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Ethnoreligious group

This article is about groups that share both an ethnic and a religious background. For religions that are closely tied to a particular ethnic group, see ethnic religion.

An ethnoreligious group (or ethno-religious group) is an ethnic group of people whose members are also unified by a common religious background. Ethnoreligious communities define their ethnic identity neither exclusively by ancestral heritage nor simply by religious affiliation, but often through a combination of both[1] (a long shared history; a cultural tradition of its own; either a common geographical origin, or descent from a small number of common ancestors; a common language, not necessarily particular to the group; a common literature particular to the group; a common religion different from that of neighbouring groups; being a minority or being an oppressed or a dominant group within a larger community).[1]

Examples of ethnic groups defined by ancestral religions are the Assyrians, the Armenians, the Druze, the Copts, the Yazidis, the Shabaks, the Zoroastrians, the Huguenots, the Jews and the Serer.[2]

In an ethnoreligious group, particular emphasis is placed upon religious endogamy, and the concurrent discouragement of interfaith marriages or intercourse, as a means of preserving the stability and historical longevity of the community and culture.[3] This adherence to religious endogamy can also, in some instances, be tied to ethnic nationalism if the ethnoreligious group possesses a historical base in a specific region.[4]

As a legal concept


In Australian law, the Anti-Discrimination Act 1977 (NSW) defines "race" to include "ethnic, ethno-religious or national origin".[5] The reference to "ethno-religious" was added by the Anti-Discrimination (Amendment) Act 1994 (NSW).[6] John Hannaford, the NSW Attorney-General at the time, explained that "The effect of the latter amendment is to clarify that ethno-religious groups, such as Jews, Muslims and Sikhs, have access to the racial vilification and discrimination provisions of the Act. ...extensions of the Anti-Discrimination Act to ethno-religious groups will not extend to discrimination on the ground of religion."[7][8]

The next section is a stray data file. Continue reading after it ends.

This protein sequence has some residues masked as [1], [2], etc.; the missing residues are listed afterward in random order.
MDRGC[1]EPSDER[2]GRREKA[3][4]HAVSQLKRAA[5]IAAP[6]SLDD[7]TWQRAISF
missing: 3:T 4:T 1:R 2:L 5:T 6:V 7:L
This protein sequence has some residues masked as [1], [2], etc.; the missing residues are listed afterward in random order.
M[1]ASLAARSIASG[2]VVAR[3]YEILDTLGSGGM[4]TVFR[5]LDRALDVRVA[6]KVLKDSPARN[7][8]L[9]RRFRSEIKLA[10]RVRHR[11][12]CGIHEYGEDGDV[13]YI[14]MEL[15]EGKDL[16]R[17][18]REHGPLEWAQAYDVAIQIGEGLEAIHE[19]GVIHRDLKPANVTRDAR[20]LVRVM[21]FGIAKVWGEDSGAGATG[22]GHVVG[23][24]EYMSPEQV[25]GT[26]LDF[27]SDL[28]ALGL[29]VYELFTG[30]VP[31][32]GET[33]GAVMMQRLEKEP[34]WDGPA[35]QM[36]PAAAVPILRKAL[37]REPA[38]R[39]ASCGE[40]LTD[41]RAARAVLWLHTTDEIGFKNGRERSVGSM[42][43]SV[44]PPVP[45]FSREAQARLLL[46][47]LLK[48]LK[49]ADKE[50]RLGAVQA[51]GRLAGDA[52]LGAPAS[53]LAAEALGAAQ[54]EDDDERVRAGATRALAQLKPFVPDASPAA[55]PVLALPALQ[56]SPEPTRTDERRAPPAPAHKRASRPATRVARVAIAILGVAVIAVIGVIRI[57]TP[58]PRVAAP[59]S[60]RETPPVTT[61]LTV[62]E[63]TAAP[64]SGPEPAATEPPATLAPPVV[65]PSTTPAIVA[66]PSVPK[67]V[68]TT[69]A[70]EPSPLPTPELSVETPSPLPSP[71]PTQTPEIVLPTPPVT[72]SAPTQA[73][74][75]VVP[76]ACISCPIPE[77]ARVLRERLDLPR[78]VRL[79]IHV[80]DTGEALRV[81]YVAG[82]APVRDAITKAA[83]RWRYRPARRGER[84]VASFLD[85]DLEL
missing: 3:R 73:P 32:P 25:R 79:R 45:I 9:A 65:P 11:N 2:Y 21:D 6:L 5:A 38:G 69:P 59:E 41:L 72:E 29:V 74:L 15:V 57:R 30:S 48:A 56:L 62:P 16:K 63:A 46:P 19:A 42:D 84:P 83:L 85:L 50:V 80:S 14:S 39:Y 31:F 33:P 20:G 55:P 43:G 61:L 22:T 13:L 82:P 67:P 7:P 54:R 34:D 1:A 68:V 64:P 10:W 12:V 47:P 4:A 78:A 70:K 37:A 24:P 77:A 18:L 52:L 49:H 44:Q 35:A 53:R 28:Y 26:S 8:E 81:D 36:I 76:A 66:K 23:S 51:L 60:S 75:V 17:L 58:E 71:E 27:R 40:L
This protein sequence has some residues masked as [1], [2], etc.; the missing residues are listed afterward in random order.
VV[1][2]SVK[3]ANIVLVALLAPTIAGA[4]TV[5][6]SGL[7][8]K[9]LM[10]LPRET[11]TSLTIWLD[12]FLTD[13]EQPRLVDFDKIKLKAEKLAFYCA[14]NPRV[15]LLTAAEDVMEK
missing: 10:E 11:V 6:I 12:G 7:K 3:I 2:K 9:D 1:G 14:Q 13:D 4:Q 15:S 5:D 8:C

The definition of "race" in Anti-Discrimination Act 1998 (Tas) likewise includes "ethnic, ethno-religious or national origin".[9] However, unlike the NSW Act, it also prohibits discrimination on the grounds of "religious belief or affiliation" or "religious activity".[10]

Development of definition from United Kingdom law

Main article: Mandla v Dowell-Lee

In the United Kingdom the landmark legal case Mandla v Dowell-Lee placed a legal definition on ethnic groups with religious ties, which in turn has paved the way for definition of ethnoreligious[11] group. Both Jews[12][13][14] and Sikhs[15][16][17] were determined to be ethnoreligious groups under the Anti-Discrimination (Amendment) Act 1994 (see above).

The Anti-Discrimination (Amendment) Act 1994 made reference to Mandla v Dowell-Lee which defined ethnic groups as:

  1. a long shared history, of which the group is conscious as distinguishing it from other groups, and the memory of which it keeps alive;
  2. a cultural tradition of its own, including family and social customs and manners, often but not necessarily associated with religious observance. In addition to those two essential characteristics the following characteristics are, in my opinion, relevant:
  3. either a common geographical origin, or descent from a small number of common ancestors;
  4. a common language, not necessarily peculiar to the group;
  5. a common literature peculiar to the group;
  6. a common religion different from that of neighbouring groups or from the general community surrounding it;
  7. being a minority or being an oppressed or dominant group within a larger community. For example, a conquered people (say, the inhabitants of England shortly after the Norman conquest) and their conquerors might both be ethnic groups

The significance of this case was that groups like Sikhs and Jews could be protected under the Race Relations Act 1976.[16]